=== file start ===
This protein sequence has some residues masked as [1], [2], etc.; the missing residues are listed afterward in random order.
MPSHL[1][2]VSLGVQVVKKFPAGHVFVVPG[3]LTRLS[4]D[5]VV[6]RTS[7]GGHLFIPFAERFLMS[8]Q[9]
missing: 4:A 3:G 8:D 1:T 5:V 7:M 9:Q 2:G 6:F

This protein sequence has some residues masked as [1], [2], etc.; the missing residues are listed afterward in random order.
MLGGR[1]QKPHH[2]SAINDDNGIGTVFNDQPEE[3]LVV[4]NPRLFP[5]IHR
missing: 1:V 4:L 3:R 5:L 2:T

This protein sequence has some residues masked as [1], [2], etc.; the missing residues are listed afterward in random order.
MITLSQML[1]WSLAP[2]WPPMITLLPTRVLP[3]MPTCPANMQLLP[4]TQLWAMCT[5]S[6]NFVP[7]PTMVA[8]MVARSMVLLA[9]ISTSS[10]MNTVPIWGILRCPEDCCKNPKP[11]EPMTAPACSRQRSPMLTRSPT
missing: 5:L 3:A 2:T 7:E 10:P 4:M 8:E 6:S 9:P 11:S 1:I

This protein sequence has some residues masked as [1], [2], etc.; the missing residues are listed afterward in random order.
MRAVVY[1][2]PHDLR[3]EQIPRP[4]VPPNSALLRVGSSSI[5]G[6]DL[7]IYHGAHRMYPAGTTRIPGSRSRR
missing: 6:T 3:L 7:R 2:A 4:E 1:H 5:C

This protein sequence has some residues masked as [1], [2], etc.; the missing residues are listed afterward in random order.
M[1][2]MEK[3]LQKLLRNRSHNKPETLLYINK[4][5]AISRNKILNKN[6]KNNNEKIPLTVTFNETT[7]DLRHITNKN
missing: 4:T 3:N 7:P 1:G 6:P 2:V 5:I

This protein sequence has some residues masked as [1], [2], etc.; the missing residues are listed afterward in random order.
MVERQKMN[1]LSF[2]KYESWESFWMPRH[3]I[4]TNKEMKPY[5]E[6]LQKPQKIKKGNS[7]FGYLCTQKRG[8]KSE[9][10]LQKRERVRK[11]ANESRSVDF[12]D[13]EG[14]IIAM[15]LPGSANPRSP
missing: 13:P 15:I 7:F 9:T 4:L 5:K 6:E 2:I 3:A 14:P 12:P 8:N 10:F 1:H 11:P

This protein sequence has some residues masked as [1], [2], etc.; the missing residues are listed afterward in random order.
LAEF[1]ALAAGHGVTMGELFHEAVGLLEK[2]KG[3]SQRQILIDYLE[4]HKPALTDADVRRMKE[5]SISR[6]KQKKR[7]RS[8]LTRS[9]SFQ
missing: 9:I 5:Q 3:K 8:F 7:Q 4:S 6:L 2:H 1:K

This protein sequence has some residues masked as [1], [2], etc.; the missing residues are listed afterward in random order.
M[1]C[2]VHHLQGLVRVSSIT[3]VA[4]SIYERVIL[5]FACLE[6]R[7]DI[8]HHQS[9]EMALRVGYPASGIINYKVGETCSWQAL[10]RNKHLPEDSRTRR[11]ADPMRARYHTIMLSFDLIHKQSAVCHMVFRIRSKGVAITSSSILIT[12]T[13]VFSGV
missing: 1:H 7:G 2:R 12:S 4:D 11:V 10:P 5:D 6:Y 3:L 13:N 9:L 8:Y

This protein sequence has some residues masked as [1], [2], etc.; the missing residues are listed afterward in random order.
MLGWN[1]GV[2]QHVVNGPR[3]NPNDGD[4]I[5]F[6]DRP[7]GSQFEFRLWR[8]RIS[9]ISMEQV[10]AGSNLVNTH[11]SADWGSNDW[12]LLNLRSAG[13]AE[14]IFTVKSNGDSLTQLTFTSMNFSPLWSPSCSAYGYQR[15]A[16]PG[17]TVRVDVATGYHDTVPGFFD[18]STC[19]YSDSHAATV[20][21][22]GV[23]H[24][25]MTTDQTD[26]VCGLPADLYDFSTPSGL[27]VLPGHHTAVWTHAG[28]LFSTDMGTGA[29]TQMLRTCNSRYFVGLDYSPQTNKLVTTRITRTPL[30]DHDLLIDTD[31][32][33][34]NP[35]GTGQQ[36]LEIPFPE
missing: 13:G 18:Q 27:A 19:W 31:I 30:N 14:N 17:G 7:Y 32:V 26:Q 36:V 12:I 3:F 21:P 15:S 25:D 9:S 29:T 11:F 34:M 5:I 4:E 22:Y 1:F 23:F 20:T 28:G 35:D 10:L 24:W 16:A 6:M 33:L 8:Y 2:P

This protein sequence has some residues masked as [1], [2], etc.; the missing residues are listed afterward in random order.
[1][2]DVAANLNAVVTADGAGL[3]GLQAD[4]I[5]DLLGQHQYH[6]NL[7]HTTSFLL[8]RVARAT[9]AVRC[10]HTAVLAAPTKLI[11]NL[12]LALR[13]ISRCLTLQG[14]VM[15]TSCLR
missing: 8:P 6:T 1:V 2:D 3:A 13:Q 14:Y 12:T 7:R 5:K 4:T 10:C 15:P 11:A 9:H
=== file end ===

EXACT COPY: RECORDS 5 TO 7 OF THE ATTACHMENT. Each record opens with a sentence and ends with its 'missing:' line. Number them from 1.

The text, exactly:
This protein sequence has some residues masked as [1], [2], etc.; the missing residues are listed afterward in random order.
M[1][2]MEK[3]LQKLLRNRSHNKPETLLYINK[4][5]AISRNKILNKN[6]KNNNEKIPLTVTFNETT[7]DLRHITNKN
missing: 4:T 3:N 7:P 1:G 6:P 2:V 5:I

This protein sequence has some residues masked as [1], [2], etc.; the missing residues are listed afterward in random order.
MVERQKMN[1]LSF[2]KYESWESFWMPRH[3]I[4]TNKEMKPY[5]E[6]LQKPQKIKKGNS[7]FGYLCTQKRG[8]KSE[9][10]LQKRERVRK[11]ANESRSVDF[12]D[13]EG[14]IIAM[15]LPGSANPRSP
missing: 13:P 15:I 7:F 9:T 4:L 5:K 6:E 2:I 3:A 14:P 12:P 8:N 10:F 1:H 11:P

This protein sequence has some residues masked as [1], [2], etc.; the missing residues are listed afterward in random order.
LAEF[1]ALAAGHGVTMGELFHEAVGLLEK[2]KG[3]SQRQILIDYLE[4]HKPALTDADVRRMKE[5]SISR[6]KQKKR[7]RS[8]LTRS[9]SFQ
missing: 9:I 5:Q 3:K 8:F 7:Q 4:S 6:L 2:H 1:K